A bomb exploded at a meeting of tribal elders in the Kurram region near the Afghan border yesterday, killing seven people, a government official said. “We have reports that it happened in a jirga. The death toll could be higher,” said the official, Naeemullah Jan. A few hours later a blast inside a mosque in the South Waziristan tribal region killed at least 15 people.
Eight die of moonshine
Eight people died after drinking moonshine alcohol in Jakarta, police said yesterday. The victims, all men, succumbed to poisoning after drinking the toxic beverage they had bought from a shop in South Jakarta on Saturday night, police spokesman Boy Rafli said. “The last victim died today in hospital,” he said. The shopkeeper who made the “lethal” brew had been arrested, he said. Twenty-five people, including four foreigners, died from methanol-laced palm wine last year on Bali, while 13 were killed in similar fashion in Yogyakarta earlier this year.
Secret Mafia text uncovered
Mafia clans have used a popular football show on TV to send secret messages to jailed godfathers held in isolation, a magistrate said. Imprisoned crime bosses were kept up to date on mob business through mobile phone texts sent to the show, Quelli Che il Calcio, which unwittingly scrolled them across the bottom of the screen, among innocent messages from supporters of Italian football teams. Enzo Macri, a magistrate tipped off after a letter advising a jailed boss to watch the show was intercepted, cited one of the texts, “Everything is OK — Paolo,” as being sent by a clan affiliate. Senator Carlo Vizzini demanded to know why Mafia inmates were allowed to watch Quelli Che il Calcio. “I do not understand why people held under such conditions can watch programs in which the TV audience can participate,” he said.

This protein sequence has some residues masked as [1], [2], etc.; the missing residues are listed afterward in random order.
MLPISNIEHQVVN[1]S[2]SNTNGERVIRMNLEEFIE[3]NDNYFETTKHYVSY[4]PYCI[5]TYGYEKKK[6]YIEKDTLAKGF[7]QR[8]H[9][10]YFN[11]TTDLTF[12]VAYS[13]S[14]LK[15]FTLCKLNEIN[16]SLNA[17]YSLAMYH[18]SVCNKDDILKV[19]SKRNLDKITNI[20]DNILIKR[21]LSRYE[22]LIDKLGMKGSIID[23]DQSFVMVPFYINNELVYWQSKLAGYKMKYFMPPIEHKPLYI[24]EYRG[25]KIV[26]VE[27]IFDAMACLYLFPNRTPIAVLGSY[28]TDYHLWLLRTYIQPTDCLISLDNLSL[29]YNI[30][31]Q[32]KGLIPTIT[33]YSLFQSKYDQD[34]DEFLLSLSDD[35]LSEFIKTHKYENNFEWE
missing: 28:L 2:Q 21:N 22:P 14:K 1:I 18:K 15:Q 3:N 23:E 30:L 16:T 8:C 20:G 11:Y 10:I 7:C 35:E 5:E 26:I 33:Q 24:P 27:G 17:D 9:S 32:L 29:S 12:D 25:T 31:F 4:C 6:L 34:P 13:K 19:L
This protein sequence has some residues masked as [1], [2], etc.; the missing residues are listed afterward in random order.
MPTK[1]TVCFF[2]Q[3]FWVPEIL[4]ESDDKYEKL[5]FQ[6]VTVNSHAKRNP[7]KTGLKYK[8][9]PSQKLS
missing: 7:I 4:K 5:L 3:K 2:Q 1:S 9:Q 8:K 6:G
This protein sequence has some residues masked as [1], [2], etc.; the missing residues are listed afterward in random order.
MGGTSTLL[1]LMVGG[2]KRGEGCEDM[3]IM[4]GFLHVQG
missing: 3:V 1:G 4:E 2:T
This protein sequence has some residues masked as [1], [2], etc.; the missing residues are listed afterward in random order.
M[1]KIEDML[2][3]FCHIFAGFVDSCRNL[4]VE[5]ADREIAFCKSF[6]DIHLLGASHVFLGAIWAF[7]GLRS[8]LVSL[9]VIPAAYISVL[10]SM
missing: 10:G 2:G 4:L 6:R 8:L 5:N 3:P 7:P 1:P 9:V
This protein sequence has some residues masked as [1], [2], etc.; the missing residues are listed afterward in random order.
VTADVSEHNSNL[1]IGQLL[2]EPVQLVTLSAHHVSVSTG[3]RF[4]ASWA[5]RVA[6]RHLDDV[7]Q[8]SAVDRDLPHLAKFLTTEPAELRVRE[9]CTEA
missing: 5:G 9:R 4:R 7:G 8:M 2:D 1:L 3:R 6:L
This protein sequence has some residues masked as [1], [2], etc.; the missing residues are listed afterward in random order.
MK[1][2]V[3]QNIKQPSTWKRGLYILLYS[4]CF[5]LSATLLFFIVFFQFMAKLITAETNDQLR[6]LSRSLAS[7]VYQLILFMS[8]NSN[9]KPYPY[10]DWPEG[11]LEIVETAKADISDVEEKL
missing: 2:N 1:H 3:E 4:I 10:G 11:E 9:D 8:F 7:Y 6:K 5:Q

■ UNITED KINGDOM
Tesco to offer drive-thru
Tesco is launching the nation’s first drive-through supermarket this week, but drivers will not be steering their vehicles up and down the aisles. The service, being tested at a Tesco Extra store in Baldock, Hertfordshire, allows customers to order their groceries online and pick them up at the supermarket without leaving their car. Staff will pack the shopping into the boot. The concept, if successful, could be rolled out across the country and is aimed at customers who want the convenience of online shopping but don’t have time to wait at home for their groceries to be delivered. “This will be especially popular with busy moms who have the school run and children’s activities to manage,” Tesco.com chief executive Laura Wade-Gery said. Online customers choose the “click and collect” option and book a two-hour collection slot.